No more headaches as schools hook up to faster internet
About 75 schools throughout Waikato have hooked into a government-funded internet network aimed at ending the days of IT "headaches".
The $211m managed Network for Learning (N4L) is part of a plan to get fast, reliable, uncapped internet into schools and is now running well ahead of schedule.
The first schools were connected in late 2013, and the 700th to get connected was a Bay of Islands kura last week - meaning the target for this year has already been reached.
Mercury Bay Area School in Whitianga has been on the network for about 18 months, which principal John Wright said was "fabulous".
"It's having an impact on not only the way we teach and learn but also young people's ability to become effective learners," Wright said.
"It's just another tool but it's a pretty sophisticated one."
The area school is one of about 75 in Waikato to be using the high-speed internet.
Connections for state, state-integrated and partnership schools are funded by the Government and are predominantly fibre.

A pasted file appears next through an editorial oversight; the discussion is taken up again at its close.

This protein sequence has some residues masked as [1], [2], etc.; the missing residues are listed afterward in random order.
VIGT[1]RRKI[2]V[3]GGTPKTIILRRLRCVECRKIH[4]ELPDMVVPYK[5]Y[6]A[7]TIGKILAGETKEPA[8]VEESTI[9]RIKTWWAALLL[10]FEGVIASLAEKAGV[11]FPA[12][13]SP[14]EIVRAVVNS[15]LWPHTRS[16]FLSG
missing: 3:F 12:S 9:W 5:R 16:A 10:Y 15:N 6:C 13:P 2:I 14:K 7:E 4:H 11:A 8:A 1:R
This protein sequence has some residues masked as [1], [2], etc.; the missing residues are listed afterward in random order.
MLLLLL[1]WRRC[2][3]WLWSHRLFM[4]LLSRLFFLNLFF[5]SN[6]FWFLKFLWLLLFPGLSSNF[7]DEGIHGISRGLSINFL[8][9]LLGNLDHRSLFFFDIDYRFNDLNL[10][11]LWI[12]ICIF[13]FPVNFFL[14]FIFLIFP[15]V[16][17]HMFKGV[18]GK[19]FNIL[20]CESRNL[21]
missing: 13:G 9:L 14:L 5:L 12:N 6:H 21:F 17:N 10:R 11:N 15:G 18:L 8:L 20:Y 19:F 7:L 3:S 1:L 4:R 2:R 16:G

Speeds were determined by the size of the school roll and could be up to 500 Mbps (megabits per second), N4L marketing manager Andy Schick said.
"We've calculated what the average student is using now across the board and we're giving them 10 times more than that."
The Government-owned company manages the network and related aspects, such as firewalls, security and filtering with the aim of removing "headaches around IT stuff".
A newly created ICT advisory service allows connected schools to talk through problems.
Around 75 Waikato schools from the Coromandel to Taupo were hooked up to the N4L and most of the rest had registered interest, Schick said.
"We absolutely expect that by the end of the rollout every school in the Waikato will have chosen to connect to the managed network."
Pond.co.nz - a resource-sharing site for teachers - is another project of the company.
It will allow teachers to share their content and plans, as well as commenting on or sharing others' resources.
"The best way of describing it is a mashup between Facebook and Trip Advisor," Schick said. firstname.lastname@example.org